We already knew that endless Frogger-like Crossy Road was popular on both iOS and Android. But we didn't know how much money it was making until now.

Well, it turns out that it has accumulated over a million dollars from using Unity Ads. The ads are 15 seconds long and only advertise other games.

This news comes from Unity itself, who recently interviewed the game's creators, Andy Sum and Matt Hall.

As you'll know if you've played it, in Crossy Road you can purchase new animal characters to try to get across the endless traffic and rivers with.

This includes Pewdiepie's pups, penguins, chickens, sheep, and a hipster whale (which is also the name of the development studio).

It's a fun bunch, each with their own quirks, such as the pooping pigeon. I'll admit it did make me giggle when I first discovered it.

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To buy them you need in-game coins. You can get hold of these coins through three different methods.

Either, you can spend real currency on IAPs to get more coins. Or you can earn them by playing the game, or by watching video ads.

Look both ways

The million dollar figure only applies to the iOS video ads, and not the Android version which also uses Unity Ads, so goodness knows how much money it has made all together.

Hall revealed to Unity that the video ads were inspired by playing Disco Zoo, which also uses them. It turned out to be a monetisation system that both creators found agreeable.

"We didn't want any consumable purchases, we wanted to do something that everybody could pay a little bit for if they wanted to, but where it wasn't necessary to keep paying," Sum said.

Indeed, Sum told us last year that he considered Crossy Road's monetisation to be "fair and ethical." There are no wait timers, dual currencies, or invasive ads (ones that you didn't agree to view).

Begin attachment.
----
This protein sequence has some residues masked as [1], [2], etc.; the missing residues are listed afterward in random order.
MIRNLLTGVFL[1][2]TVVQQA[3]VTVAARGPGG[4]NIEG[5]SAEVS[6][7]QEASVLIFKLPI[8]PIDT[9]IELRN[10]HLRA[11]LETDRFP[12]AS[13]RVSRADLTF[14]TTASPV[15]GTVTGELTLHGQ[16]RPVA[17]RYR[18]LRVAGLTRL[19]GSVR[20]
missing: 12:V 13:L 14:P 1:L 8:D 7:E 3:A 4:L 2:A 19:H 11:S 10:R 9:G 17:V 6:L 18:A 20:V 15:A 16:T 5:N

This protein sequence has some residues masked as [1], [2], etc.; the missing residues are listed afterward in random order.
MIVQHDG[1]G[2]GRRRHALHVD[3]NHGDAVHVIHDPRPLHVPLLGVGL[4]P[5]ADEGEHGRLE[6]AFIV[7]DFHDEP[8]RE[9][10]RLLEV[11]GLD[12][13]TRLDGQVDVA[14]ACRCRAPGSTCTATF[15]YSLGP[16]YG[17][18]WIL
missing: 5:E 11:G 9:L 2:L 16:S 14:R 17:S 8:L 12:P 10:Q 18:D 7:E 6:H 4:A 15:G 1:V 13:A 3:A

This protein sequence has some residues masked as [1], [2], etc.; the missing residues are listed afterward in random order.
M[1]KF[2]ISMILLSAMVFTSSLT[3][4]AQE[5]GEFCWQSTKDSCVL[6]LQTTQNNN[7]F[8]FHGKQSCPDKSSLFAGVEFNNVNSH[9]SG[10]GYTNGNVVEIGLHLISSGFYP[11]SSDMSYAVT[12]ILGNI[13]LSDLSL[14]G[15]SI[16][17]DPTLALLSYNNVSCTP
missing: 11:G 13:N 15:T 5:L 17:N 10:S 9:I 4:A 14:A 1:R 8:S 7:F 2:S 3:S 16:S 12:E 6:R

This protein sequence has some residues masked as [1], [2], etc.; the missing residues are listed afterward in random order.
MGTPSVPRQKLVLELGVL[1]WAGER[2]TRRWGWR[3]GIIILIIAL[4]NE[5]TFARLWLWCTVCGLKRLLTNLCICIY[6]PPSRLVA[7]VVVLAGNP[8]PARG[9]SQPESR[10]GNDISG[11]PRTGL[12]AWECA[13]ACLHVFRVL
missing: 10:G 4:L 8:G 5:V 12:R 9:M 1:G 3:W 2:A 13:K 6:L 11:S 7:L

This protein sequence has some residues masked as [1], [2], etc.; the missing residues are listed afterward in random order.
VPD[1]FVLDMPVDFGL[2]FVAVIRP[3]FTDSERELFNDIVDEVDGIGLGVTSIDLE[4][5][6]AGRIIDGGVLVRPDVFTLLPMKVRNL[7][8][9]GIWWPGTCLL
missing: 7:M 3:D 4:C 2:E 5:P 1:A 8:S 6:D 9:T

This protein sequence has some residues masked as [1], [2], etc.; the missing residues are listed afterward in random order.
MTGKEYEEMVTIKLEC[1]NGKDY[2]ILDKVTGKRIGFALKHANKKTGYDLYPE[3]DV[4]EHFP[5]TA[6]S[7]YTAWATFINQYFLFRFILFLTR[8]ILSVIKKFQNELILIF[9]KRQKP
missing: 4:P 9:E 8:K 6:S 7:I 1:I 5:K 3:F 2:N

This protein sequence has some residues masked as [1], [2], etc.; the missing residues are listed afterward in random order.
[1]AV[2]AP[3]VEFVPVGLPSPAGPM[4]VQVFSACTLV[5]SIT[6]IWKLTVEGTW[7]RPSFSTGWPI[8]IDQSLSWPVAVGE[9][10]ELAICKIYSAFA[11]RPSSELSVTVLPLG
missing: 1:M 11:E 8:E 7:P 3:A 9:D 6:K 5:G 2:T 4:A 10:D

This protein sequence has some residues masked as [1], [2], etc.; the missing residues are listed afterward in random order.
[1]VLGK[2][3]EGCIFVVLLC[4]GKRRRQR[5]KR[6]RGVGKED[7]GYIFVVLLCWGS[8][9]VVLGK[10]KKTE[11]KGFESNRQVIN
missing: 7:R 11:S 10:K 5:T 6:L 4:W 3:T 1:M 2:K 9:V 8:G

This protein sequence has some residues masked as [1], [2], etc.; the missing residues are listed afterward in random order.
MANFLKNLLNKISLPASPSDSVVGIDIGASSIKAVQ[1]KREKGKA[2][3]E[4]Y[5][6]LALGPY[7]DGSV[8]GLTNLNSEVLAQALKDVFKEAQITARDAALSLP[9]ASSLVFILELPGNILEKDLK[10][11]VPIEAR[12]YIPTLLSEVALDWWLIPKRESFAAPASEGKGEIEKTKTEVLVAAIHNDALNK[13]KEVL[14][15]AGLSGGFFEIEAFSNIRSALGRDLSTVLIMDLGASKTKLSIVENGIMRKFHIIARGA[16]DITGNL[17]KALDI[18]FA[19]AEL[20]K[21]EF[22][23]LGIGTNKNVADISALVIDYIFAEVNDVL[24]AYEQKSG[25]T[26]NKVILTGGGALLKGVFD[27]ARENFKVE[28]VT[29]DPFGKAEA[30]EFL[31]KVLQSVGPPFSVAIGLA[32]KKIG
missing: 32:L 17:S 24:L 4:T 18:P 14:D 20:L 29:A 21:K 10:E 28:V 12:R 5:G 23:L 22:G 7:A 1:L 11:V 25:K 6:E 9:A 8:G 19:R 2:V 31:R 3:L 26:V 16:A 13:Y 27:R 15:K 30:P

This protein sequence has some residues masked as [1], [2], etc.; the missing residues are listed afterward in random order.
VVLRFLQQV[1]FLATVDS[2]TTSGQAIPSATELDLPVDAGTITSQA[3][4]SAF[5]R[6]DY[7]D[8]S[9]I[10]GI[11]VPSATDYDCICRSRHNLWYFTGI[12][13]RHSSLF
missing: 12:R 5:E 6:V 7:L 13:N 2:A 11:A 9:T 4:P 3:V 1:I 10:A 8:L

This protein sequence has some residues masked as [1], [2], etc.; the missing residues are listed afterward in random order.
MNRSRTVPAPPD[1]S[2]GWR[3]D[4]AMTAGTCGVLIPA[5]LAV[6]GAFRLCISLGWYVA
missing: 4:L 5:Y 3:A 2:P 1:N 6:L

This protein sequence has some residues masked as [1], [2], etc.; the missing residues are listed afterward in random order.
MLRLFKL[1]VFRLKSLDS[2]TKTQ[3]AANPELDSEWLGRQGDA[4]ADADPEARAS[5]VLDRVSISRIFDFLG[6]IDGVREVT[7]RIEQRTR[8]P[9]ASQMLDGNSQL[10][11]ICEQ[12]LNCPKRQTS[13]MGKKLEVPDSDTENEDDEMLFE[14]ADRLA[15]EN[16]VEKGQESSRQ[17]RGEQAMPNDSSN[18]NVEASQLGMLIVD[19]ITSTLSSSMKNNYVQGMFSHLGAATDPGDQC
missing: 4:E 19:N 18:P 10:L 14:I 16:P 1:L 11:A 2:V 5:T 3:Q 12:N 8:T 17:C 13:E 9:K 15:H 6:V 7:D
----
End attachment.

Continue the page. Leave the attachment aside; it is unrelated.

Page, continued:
It's an approach that seems to have won you lot over, at least.

Crossy Road

I mean, compare it to the unpopular and exploitative methods of monetisation in EA's Dungeon Keeper reboot. That game is chock full of wait timers that could be skipped with IAPs.

It was so bad that even EA's CEO Andrew Wilson called the game "a shame."

Wilson also said: "when you're thinking about any business model, premium, subscription, free-to-play, value has to exist. Whether it's a dollar, $10, $100 or $1000, you have to deliver value, and always err on the side of delivering more value, not less."

So, given the popularity and design of Crossy Road, maybe it can be held up as a good example of a free to play mobile game. What do you think?

In any case, there are more unlockable animals being added to Crossy Road soon. For example, on Australia Day, January 26th, a number of Aussie animals will be available (including a platypus).

While also updating Crossy Road, its popularity and profits have ensured that its creators can work on other projects without having to worry about money now.

The Guardian

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